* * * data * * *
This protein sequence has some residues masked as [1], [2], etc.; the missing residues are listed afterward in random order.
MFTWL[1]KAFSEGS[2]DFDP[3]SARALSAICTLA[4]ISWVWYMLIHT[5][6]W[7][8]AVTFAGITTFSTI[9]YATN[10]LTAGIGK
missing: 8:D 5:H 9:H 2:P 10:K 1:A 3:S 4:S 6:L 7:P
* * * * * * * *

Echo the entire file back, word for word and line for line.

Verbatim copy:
This protein sequence has some residues masked as [1], [2], etc.; the missing residues are listed afterward in random order.
MFTWL[1]KAFSEGS[2]DFDP[3]SARALSAICTLA[4]ISWVWYMLIHT[5][6]W[7][8]AVTFAGITTFSTI[9]YATN[10]LTAGIGK
missing: 8:D 5:H 9:H 2:P 10:K 1:A 3:S 4:S 6:L 7:P